Thursday, 24 October 2013

Juranić - The Last Flower of Summer

Zoran Juranić - The Last Flower of Summer

Serbian National Theatre, Novi Sad, Serbia - 2013

Zoran Juranić, Christophe Poncet, Jelena Končar, Miodrag Petrović, Miljenko Đuran, Violeta Srećković, Goran Krneta, Vasa Stajkić, Igor Ksionžik, Ivan Dajić, Darija Olajoš Čizmič

Armel Opera Festival - Szeged - ARTE Live Web - 7th October 2013

The question of musical precedents and references must undoubtedly come up in any modern opera that draws from the historical operatic tradition. The principal influences on the musical language of any modern work that operates in a form that is largely tonal and is not of the minimalist school can often be found in the impressionistic touches of Debussy, with something of the freer form and dissonance of Alban Berg. You might find some musical influence of those composers in Croatian composer Zoran Juranić's The Last Flower of Summer, but the influence and their significance perhaps extends beyond the musical to the actual drama itself.

Pelléas et Mélisande inevitably comes to mind for example at the start of The Last Flower of the Summer when a man, Mr Bert, on his way home one night discovers a mystery woman lying on the street, with no name and uncertain where she has come from. It seems clear however that she has been abducted and has escaped from the clutches of two shadowy figures seen in the background. It's not the only thing shadowy about the story, the characters or the world they live in. From the watchful policeman, to the inquisitive lady walking the street and the interfering landlady of his apartment block, Mr Bert has some difficulty in bring the mystery woman back to his room in order to offer her some help.

Or is there a deeper attraction and motive at work here, perhaps without Mr Bert even realising it? Certainly he doesn't resist when Miss No-Name strips down and seduces him using her obvious charms, but Bert is also undoubtedly attracted by the romantic allure of the exotic and mysterious background she relates to him, particularly the line of poetry that she claims to have improvised at the moment - "If I fall at your feet, pick me up like the last flower of Summer".  It soon transpires however that the poem was not improvised and that there are further lines, just as there are many other mysterious figures and men in the troubled journey that has taken her to Mr Bert.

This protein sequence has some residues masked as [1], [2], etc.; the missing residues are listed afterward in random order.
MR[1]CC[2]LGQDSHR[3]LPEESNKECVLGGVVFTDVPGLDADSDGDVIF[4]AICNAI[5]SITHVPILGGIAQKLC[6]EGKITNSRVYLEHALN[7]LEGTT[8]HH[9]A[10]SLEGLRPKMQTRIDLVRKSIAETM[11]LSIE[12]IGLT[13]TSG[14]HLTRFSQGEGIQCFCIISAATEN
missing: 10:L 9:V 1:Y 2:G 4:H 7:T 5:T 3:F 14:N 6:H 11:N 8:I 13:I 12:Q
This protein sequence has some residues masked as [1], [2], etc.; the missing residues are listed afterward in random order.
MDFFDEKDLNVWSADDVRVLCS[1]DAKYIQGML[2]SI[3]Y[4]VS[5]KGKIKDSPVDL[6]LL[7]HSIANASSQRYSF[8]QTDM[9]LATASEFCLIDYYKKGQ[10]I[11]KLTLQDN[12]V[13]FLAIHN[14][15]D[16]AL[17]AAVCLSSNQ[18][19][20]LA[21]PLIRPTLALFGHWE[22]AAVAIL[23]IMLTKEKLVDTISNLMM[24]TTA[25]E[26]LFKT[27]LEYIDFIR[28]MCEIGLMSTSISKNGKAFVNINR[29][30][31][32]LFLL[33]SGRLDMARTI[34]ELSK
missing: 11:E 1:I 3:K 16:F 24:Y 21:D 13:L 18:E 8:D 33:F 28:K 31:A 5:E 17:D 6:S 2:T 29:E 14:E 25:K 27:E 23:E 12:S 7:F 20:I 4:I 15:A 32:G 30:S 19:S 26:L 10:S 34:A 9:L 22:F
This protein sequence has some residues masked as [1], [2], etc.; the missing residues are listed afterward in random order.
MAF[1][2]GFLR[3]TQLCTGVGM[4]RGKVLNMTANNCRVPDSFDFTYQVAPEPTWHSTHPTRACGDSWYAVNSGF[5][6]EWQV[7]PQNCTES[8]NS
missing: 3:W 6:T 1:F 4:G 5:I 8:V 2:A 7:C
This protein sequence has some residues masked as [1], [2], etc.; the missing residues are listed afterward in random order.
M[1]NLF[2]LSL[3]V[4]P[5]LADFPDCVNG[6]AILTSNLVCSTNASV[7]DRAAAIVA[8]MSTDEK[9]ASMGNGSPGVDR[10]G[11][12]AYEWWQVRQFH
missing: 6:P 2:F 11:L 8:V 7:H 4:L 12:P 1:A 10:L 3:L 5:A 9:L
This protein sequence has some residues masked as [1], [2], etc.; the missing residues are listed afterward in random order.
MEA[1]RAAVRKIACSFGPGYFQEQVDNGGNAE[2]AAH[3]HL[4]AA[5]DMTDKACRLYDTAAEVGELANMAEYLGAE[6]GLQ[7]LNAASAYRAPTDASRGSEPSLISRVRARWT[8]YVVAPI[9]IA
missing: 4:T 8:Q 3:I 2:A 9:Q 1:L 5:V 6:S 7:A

With a crazed and distraught armed Russian soldier called Vladimir on the streets looking for a missing woman, and a story that has taken NN from Monte Carlo to Venice and beyond, first with a wealthy industrialist Carlo and then with Lorenzo, a knife thrower, it seems that we could be dealing with a Lulu here rather than a Mélisande. There are even discussions between Mr Bert and the woman about opera and the elaborate love stories that they construct, suggesting further that there is some self-referentiality about all this. When it is revealed that NN's story is itself largely fictional and that even the poem is derived from a woman's magazine, this does suggest that the opera works on a meta-level that acknowledges outside influences. On the other hand, the opera can be seen as dealing with the nature of love itself, of meeting a stranger, getting to know them and falling in love, then finding out that you can never know the whole person or the whole story as it falls apart and one's certainties start to unravel.

The Last Flower of Summer was premiered in March 2013 at the Serbian National Theatre of Novi Sad, and the production - directed and conducted by the composer Zoran Juranić himself - is presented here at the 2013 Armel Opera Festival. The staging is necessarily basic, needing to be all-purpose and simplified to not require any major scene changes for the purposes of the opera festival. The entire work is presented in the form of a related story that takes place behind a mesh screen, narrated by an older Mr Bert (in a non-singing role) sitting reflecting on the events in the past at a table with a typewriter. Other than a bed and some portable open-doors, there's not much in the way of set decoration, but Juranić's set employs a see-saw platform at the back of the stage that fulfils most additional dramatic requirements.

The main purpose of the staging here at the Armel Opera Festival is to provide an opportunity to judge the performances of two of the competition singers. Having previously performed in Latin in Stravinsky's Oedipus Rex, the French tenor Christophe Poncet demonstrates his versatility here by singing in Croatian, and he seems to manage it exceptionally well. Serbian soprano Jelena Končar's role as NN is however rather more challenging vocally, dramatically and for the fact that she's singing constantly for a large part of the 90 minutes of the opera. If there was a prize for most daring performance Končar would walk away with it, stripping down and singing before a passionate love scene, baking a lasagne, and even working as an assistant for a knife-thrower (it looked like it was done for real), but her singing ability is impressive on its own and she really took command of the role. Her performance deservedly won her the Best Female Performer at the Festival.

The Armel Opera Festival performance of The Last Flower of Summer can be viewed for free for six months after the performance on the ARTE Live Web streaming service. Subtitles are French only.